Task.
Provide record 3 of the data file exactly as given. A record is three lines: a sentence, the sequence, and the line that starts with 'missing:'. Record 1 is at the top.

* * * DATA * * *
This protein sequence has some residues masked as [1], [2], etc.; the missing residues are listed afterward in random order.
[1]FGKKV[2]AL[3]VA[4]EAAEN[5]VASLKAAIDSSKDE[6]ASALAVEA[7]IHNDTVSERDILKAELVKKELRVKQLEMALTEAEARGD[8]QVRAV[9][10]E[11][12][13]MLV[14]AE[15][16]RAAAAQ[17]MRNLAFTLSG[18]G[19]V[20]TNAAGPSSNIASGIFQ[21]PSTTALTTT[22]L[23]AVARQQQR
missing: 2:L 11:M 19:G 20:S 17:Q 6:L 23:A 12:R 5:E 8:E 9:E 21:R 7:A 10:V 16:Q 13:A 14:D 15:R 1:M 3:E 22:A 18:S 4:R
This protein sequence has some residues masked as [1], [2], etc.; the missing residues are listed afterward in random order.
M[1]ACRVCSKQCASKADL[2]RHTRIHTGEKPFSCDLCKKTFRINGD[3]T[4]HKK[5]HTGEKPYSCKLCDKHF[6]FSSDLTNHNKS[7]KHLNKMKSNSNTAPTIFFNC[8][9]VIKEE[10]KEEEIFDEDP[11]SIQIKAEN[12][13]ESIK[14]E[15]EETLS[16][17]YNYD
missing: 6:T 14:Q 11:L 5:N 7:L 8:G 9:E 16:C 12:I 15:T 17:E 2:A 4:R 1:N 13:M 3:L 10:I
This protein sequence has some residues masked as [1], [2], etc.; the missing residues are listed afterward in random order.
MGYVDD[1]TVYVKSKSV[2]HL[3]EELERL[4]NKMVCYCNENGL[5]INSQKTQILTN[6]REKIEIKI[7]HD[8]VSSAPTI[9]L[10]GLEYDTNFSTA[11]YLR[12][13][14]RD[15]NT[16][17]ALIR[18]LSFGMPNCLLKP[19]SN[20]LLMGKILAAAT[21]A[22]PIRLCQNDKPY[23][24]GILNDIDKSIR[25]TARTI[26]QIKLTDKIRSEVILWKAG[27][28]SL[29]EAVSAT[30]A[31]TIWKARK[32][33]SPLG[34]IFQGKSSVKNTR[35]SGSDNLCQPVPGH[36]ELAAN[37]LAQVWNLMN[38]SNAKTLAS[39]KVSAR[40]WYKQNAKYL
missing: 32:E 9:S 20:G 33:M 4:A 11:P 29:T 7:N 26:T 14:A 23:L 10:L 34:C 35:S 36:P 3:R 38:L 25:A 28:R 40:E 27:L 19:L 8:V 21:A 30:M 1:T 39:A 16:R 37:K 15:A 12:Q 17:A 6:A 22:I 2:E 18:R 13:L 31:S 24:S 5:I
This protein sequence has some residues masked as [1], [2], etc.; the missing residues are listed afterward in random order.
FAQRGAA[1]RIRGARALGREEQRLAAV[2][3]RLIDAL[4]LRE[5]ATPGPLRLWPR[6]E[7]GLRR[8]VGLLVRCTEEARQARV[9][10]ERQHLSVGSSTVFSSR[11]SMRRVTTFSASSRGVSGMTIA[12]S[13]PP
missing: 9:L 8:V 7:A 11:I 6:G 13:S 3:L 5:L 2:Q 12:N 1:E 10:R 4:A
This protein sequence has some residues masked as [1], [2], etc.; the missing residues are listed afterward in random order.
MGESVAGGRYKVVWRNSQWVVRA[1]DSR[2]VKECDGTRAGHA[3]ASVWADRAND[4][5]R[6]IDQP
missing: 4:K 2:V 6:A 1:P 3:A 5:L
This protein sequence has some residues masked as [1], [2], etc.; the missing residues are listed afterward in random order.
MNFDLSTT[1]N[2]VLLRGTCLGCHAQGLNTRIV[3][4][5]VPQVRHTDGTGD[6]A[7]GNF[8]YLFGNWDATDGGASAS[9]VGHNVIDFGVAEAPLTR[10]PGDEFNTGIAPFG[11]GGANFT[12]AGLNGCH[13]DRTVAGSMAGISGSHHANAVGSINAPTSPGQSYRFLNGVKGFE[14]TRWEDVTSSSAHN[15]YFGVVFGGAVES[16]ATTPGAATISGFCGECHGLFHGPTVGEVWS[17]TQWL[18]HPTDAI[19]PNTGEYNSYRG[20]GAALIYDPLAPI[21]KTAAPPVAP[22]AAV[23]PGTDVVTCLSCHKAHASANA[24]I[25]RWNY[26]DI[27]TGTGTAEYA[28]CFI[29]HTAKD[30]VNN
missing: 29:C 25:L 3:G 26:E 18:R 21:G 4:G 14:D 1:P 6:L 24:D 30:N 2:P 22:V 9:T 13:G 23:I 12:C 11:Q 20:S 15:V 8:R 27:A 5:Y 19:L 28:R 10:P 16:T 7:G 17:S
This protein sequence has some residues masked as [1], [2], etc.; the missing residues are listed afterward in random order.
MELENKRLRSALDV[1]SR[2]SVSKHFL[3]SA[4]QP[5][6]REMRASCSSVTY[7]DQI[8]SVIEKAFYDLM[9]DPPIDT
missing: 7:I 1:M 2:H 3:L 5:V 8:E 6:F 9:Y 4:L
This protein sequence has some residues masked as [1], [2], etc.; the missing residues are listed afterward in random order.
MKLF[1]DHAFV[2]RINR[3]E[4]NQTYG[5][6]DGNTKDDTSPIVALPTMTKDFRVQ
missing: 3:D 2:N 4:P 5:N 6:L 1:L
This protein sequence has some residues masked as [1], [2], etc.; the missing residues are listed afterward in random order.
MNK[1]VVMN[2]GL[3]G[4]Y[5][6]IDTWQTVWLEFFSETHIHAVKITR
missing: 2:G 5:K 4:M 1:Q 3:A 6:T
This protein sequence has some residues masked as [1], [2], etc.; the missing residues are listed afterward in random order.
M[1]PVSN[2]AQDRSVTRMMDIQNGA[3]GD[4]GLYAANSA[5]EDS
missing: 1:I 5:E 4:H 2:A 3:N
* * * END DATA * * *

This protein sequence has some residues masked as [1], [2], etc.; the missing residues are listed afterward in random order.
MGYVDD[1]TVYVKSKSV[2]HL[3]EELERL[4]NKMVCYCNENGL[5]INSQKTQILTN[6]REKIEIKI[7]HD[8]VSSAPTI[9]L[10]GLEYDTNFSTA[11]YLR[12][13][14]RD[15]NT[16][17]ALIR[18]LSFGMPNCLLKP[19]SN[20]LLMGKILAAAT[21]A[22]PIRLCQNDKPY[23][24]GILNDIDKSIR[25]TARTI[26]QIKLTDKIRSEVILWKAG[27][28]SL[29]EAVSAT[30]A[31]TIWKARK[32][33]SPLG[34]IFQGKSSVKNTR[35]SGSDNLCQPVPGH[36]ELAAN[37]LAQVWNLMN[38]SNAKTLAS[39]KVSAR[40]WYKQNAKYL
missing: 32:E 9:S 20:G 33:M 4:A 11:P 29:T 7:N 26:T 14:A 23:L 10:L 34:C 35:S 36:P 3:R 38:L 25:A 28:R 40:E 27:L 19:L 8:V 21:A 30:M 1:T 39:A 16:R 37:K 15:A 12:Q 17:A 6:A 22:I 2:E 18:R 13:L 31:S 24:S 5:I